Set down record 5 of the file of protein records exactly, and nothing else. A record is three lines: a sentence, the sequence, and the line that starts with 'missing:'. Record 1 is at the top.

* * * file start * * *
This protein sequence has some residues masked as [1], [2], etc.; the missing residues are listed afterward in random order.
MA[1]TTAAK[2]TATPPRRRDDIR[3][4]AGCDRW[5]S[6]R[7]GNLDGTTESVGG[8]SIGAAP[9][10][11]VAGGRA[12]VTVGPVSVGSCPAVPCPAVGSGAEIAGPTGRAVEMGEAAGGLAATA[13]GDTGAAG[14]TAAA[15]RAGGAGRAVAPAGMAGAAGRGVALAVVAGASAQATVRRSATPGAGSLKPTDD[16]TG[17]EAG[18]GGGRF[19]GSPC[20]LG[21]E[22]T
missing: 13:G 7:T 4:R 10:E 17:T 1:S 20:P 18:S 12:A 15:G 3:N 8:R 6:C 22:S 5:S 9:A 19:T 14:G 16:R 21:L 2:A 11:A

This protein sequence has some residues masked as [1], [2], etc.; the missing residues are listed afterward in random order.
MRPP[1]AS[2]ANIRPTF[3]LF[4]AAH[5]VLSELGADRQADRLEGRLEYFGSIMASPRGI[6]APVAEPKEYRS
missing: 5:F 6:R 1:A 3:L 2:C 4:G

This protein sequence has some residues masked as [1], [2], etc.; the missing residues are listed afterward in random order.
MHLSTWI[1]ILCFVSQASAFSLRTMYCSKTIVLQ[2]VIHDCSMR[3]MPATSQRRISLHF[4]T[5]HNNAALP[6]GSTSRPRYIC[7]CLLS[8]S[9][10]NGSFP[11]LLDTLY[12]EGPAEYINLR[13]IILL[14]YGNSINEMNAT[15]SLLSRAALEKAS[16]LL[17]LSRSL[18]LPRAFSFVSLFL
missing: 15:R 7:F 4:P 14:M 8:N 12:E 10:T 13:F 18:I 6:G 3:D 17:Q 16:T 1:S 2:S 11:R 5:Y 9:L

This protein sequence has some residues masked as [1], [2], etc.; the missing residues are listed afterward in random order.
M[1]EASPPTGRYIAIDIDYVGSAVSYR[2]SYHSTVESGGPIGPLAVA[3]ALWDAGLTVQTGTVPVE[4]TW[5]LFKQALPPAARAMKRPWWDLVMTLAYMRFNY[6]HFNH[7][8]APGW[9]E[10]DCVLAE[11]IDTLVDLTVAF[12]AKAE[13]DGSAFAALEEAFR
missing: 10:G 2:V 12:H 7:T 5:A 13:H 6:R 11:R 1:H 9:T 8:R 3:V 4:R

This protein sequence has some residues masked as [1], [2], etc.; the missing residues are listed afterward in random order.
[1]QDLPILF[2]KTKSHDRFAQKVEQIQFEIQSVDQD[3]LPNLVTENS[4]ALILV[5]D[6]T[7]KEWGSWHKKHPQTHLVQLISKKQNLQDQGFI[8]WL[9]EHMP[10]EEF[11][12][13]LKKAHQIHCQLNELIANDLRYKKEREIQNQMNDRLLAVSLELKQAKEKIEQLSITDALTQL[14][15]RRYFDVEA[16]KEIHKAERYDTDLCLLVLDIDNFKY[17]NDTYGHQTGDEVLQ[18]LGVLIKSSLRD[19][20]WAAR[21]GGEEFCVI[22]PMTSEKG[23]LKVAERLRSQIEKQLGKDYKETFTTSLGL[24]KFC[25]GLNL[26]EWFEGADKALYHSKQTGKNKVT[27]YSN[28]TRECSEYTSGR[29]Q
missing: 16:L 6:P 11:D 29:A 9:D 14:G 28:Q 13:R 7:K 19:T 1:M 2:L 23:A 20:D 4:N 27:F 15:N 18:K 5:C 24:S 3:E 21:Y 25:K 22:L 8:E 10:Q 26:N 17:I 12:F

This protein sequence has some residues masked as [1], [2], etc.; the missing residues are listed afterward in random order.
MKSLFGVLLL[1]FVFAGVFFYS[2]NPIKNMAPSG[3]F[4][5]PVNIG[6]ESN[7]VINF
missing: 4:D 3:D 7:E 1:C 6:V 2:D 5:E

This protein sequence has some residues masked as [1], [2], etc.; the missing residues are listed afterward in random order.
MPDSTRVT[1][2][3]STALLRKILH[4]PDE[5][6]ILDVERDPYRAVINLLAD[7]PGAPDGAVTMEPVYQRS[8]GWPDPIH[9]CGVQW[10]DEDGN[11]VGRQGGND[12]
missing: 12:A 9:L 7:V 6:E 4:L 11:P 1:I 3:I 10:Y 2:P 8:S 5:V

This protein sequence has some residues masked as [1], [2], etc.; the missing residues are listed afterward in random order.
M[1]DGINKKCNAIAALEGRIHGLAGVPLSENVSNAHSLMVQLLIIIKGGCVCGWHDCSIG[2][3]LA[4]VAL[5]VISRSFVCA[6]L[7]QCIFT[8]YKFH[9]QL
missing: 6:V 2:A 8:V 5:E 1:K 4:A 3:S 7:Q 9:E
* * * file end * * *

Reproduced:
This protein sequence has some residues masked as [1], [2], etc.; the missing residues are listed afterward in random order.
[1]QDLPILF[2]KTKSHDRFAQKVEQIQFEIQSVDQD[3]LPNLVTENS[4]ALILV[5]D[6]T[7]KEWGSWHKKHPQTHLVQLISKKQNLQDQGFI[8]WL[9]EHMP[10]EEF[11][12][13]LKKAHQIHCQLNELIANDLRYKKEREIQNQMNDRLLAVSLELKQAKEKIEQLSITDALTQL[14][15]RRYFDVEA[16]KEIHKAERYDTDLCLLVLDIDNFKY[17]NDTYGHQTGDEVLQ[18]LGVLIKSSLRD[19][20]WAAR[21]GGEEFCVI[22]PMTSEKG[23]LKVAERLRSQIEKQLGKDYKETFTTSLGL[24]KFC[25]GLNL[26]EWFEGADKALYHSKQTGKNKVT[27]YSN[28]TRECSEYTSGR[29]Q
missing: 16:L 6:P 11:D 29:A 9:D 14:G 28:Q 13:R 7:K 19:T 1:M 2:L 23:A 20:D 4:N 27:F 15:N 18:K 5:C 24:S 3:E 21:Y 25:K 22:L 8:E 10:Q 26:N 17:I 12:F